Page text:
If live shows make a comeback by the fall, I’m also ready to get back out to performing, both locally and in other surrounding cities. I miss playing with my band, and we’re all ready to get back out on the road and start having fun at shows again for those who have missed live music.
In your upcoming single, “Reality,” it’s very clear that you have a message you want to convey. What is a common topic or message you look to get across when writing?
Most of what I write is self-reflective, and it’s usually to work through problems I have going on. It’s my therapy. I use a pad and pen to convey messages that I hope will resonate with others, as they go through similar situations. It all kind of comes down to one universal idea.
Life is hard, life is terrifying, but also life is great. There are always going to be lows, but even the darkest days will come to an end, and with a new day comes a new chance for a better one.
Speaking of “Reality,” can you talk about the inspiration and influence behind the track?
This song was co-written with my good friend, Matt Wagner. I was stuck without a chorus on some of these lyrics, and so we just started talking about life last summer, and how things were different, and how it can just get really hard to face the “reality” of situations out of your own control.
Last year was low, for everyone, for multiple different reasons. Everyone lost something, or someone, or a combination of it all. Things aren’t better yet, but it seems like things are slowly moving in the right direction again.
The inspiration came from the things that Matt and I were going through, and we wanted to convey it in a way where people could relate to the idea that sometimes things don’t make sense, and that hopefully someday they will.
What would you hope would be a listener’s main takeaway from your music in general?
Life isn’t always going to make sense, but just keep working through it, and things will eventually get better. Take comfort in the people you surround yourself with, and when you feel like you can’t find answers, fake it ’til you make it.
Like I mentioned, I love telling stories. Sometimes they have deeper messages, and other times the message that someone takes from the song is different than the message I had originally written. And that’s really cool, because it shows a new perspective, usually a new point that someone could relate to. I want people to be able to relate to these songs, and it’s all I could ever hope for as an artist.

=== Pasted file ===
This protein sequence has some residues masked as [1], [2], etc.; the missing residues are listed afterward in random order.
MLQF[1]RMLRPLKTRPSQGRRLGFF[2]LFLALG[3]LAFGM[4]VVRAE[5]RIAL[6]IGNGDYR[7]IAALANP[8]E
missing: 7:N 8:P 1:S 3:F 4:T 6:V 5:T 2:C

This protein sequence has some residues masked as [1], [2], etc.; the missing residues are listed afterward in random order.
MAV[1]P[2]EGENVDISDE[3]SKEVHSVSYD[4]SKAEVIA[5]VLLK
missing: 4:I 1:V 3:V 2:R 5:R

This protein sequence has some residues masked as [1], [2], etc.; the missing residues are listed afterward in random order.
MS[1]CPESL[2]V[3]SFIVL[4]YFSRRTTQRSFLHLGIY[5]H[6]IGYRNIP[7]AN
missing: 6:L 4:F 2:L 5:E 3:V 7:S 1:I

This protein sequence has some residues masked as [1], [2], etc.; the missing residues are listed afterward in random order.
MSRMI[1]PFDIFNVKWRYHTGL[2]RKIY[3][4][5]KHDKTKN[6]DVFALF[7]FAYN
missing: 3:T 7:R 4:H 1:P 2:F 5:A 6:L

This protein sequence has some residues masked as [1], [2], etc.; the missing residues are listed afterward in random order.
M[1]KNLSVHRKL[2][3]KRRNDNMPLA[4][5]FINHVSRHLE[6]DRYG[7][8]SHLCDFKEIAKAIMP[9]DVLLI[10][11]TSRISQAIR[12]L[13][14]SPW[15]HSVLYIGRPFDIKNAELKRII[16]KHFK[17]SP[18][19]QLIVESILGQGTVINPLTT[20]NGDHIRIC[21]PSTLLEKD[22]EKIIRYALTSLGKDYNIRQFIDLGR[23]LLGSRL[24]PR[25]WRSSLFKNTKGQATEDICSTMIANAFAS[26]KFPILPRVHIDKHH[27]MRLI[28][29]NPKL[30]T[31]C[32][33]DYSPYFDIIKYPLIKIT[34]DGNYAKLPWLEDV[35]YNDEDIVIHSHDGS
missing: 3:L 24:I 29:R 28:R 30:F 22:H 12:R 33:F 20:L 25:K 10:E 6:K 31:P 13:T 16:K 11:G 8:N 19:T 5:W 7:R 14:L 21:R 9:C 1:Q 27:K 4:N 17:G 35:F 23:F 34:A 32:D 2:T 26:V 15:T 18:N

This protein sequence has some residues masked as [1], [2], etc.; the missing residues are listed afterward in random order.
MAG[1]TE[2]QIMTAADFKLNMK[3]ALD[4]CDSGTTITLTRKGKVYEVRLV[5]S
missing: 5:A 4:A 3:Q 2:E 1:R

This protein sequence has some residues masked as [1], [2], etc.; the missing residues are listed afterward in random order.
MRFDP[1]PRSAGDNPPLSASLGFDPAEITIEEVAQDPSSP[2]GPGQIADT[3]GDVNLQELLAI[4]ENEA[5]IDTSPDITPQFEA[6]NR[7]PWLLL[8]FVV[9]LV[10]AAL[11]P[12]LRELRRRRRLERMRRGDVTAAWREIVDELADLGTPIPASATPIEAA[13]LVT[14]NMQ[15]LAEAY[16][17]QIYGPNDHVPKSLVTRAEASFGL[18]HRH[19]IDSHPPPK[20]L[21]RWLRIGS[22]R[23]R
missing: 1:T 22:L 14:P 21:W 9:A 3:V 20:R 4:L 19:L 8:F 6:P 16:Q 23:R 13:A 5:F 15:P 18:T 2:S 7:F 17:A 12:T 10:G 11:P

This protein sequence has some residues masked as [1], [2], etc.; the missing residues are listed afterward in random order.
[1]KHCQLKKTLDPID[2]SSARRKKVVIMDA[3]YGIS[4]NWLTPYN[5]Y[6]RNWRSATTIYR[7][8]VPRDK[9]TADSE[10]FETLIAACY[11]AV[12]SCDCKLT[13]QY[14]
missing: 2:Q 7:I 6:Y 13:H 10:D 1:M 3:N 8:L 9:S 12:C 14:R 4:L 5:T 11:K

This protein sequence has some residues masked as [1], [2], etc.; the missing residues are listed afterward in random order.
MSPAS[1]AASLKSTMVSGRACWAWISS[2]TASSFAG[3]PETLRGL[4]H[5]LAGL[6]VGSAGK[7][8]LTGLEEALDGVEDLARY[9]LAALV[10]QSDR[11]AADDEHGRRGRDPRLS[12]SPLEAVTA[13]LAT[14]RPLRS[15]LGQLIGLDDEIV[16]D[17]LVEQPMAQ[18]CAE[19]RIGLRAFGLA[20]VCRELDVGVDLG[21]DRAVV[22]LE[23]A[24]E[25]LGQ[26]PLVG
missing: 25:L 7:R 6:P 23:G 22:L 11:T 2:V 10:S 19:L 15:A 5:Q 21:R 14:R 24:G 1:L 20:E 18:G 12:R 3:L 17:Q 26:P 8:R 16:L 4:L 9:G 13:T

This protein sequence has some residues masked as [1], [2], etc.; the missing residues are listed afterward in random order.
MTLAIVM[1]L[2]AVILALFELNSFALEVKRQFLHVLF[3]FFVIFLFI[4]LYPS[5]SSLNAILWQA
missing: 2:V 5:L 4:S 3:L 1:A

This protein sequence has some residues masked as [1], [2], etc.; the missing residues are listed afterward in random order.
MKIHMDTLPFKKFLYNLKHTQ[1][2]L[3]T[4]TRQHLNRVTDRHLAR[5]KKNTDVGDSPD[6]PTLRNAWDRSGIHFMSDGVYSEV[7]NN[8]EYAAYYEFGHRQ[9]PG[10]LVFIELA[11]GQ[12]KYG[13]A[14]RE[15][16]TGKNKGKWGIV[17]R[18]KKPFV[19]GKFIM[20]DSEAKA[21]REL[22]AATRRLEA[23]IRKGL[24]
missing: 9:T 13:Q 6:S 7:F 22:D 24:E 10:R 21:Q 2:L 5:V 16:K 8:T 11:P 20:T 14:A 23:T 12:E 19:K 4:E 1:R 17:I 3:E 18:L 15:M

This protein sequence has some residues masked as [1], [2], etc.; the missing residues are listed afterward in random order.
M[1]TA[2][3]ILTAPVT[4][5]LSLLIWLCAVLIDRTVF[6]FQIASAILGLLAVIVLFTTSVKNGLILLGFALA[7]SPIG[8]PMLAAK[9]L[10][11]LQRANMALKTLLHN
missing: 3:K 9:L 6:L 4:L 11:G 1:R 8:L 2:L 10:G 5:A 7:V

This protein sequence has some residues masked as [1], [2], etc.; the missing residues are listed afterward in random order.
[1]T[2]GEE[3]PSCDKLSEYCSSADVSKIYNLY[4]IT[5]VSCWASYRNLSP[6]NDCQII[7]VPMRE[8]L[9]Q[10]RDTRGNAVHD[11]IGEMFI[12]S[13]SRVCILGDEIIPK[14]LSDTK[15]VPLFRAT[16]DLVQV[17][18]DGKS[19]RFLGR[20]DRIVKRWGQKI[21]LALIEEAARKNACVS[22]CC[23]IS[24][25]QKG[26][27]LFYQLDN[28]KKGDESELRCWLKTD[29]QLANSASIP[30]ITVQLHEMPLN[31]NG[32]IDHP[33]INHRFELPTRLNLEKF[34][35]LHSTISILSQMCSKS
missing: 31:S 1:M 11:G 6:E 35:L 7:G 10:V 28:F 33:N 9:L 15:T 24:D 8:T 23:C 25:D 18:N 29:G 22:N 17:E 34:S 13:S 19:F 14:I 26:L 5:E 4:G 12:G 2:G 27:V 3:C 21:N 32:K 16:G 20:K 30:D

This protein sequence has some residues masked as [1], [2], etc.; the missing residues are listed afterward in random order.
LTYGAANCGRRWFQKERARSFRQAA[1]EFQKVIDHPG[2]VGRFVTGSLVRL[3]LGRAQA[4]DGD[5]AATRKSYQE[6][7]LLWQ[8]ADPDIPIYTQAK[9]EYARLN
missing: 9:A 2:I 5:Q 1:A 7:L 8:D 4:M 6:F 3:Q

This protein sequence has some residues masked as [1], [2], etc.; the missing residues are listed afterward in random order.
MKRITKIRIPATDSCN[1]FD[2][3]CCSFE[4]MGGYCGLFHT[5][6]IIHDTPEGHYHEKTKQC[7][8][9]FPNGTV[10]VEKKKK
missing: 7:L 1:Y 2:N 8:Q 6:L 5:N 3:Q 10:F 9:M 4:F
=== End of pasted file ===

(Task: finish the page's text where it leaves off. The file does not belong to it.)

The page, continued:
And “Reality” will be part of a larger project for you?
There is an EP that will be coming out very very soon. “Reality” is one piece of the idea. And it’s arguably the biggest concept behind the EP, I just didn’t know it when Matt and I were writing the song.
What does success as a musical artist mean to you?
As for success, I think that if one is happy, and doing what they love while sustaining a living doing it, then they’re successful. Artists can get caught up in this idea that they have to be rich, famous, loved by everyone, a figure, and I don’t see the point in it. I mean, I used to, but now I don’t. That’s not to knock any of those accomplishments, because if that’s the end goal for someone else, then that’s their version of “success”. All that I care about, all that I want, all that I strive for at this point, is to get my music as far as it will go over my life, to as many people as possible. If I can one day support my living solely on putting out music to an audience, putting out content, and going on the road to play shows for a solid group of people that support the message, that relate to it, and then come back to a home, and one day a life that I get to exist in offstage, I’d say that I’m successful.
And finally, possibly the most pressing question, what’s your go-to food spot in Nashville? (you can name a few…)
Go-to barbecue is Martin’s, especially because of their pulled pork and their ribs. My go-to burger joint is Pharmacy Burger in East Nashville, because I love everything from the sweet potato fries and the tater tots, the farmhouse burger, to the amazing draft beer selection they’ve got to wash it all down. My Go-to Sandwich shop is Mitchell Deli off of McGavock Pike, because their Italian is incredible. There’s a great brunch place on 21st avenue called Ruby Sunshine that I like heading into or grabbing takeout from on weekdays.
Last, but not least, there’s a great restaurant off of 8th Ave. called Sinema, and while I might not dine-in often, I’ve been lucky to work there for the past two years and call it a home. Great cocktails, great food, amazing chefs and staff, and overall great atmosphere.